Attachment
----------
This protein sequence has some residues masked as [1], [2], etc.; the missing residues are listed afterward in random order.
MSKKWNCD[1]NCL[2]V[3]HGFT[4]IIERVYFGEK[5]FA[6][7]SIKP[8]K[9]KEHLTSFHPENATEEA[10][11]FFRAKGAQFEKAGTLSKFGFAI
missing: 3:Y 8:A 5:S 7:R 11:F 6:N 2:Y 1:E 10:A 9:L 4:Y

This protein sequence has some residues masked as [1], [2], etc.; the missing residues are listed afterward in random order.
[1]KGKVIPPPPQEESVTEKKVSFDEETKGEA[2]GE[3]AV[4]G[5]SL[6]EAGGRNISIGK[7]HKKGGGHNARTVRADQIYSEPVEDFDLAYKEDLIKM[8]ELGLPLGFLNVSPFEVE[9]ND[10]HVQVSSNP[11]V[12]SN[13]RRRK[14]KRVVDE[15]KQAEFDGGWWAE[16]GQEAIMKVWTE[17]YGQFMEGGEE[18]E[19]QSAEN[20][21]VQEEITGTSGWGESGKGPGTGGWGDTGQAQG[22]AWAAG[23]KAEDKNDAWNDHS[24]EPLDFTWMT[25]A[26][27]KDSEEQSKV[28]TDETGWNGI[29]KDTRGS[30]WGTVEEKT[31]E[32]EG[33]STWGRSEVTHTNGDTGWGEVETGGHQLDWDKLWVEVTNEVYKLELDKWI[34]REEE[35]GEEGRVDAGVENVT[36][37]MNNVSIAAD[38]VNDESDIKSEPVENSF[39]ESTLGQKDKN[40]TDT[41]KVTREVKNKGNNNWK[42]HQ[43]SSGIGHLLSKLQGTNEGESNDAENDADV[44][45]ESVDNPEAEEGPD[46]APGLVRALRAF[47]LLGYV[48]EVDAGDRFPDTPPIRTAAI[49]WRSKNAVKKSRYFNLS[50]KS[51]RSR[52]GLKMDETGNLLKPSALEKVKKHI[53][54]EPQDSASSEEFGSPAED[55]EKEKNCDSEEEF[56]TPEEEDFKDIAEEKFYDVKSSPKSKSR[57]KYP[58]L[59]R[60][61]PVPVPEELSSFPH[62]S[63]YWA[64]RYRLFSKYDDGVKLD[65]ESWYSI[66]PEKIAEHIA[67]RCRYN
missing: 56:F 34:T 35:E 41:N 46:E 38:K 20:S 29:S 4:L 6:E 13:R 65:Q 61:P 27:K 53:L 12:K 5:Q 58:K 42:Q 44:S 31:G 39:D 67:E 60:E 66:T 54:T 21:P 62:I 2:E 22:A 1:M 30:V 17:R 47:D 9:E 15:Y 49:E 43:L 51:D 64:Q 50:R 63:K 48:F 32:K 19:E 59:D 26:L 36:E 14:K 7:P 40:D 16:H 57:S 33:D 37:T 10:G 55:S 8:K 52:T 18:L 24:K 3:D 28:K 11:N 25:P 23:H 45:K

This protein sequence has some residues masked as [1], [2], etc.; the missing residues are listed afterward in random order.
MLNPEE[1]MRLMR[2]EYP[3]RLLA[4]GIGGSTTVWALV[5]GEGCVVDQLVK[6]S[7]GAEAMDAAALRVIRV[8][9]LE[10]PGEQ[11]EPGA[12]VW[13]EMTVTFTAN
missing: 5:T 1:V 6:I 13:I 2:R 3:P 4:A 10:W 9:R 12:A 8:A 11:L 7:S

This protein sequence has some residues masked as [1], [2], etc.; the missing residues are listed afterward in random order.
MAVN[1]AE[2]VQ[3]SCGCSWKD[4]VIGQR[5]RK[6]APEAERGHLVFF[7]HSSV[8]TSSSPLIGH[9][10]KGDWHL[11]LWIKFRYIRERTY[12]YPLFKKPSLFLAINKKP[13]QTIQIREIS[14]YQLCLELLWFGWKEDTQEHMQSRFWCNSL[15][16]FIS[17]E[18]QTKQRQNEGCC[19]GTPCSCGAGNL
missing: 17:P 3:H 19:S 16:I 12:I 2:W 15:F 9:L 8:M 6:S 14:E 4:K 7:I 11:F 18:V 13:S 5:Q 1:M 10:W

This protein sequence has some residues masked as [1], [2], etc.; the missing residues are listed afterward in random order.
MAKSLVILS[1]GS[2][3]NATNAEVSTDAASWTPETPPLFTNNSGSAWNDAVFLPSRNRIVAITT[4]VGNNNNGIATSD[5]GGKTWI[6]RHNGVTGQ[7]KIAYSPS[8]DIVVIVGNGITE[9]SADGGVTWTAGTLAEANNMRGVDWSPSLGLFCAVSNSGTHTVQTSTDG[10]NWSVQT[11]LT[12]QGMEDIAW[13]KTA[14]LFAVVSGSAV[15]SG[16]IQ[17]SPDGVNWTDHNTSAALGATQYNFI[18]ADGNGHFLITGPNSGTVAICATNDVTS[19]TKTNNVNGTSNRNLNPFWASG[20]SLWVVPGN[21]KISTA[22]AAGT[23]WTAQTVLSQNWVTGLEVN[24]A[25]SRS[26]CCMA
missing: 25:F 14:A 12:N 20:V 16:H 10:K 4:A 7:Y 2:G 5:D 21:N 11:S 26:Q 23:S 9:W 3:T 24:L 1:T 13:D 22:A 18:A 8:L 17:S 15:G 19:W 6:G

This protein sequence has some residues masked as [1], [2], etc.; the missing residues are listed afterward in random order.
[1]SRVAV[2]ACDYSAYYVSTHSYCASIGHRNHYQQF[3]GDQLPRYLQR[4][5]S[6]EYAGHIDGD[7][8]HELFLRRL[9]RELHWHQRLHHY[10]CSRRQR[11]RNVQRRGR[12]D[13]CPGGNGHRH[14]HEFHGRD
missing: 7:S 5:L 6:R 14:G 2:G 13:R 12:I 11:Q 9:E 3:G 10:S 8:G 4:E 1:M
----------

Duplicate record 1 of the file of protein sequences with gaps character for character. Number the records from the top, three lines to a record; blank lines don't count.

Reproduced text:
This protein sequence has some residues masked as [1], [2], etc.; the missing residues are listed afterward in random order.
MSKKWNCD[1]NCL[2]V[3]HGFT[4]IIERVYFGEK[5]FA[6][7]SIKP[8]K[9]KEHLTSFHPENATEEA[10][11]FFRAKGAQFEKAGTLSKFGFAI
missing: 3:Y 8:A 5:S 7:R 11:F 6:N 2:Y 1:E 10:A 9:L 4:Y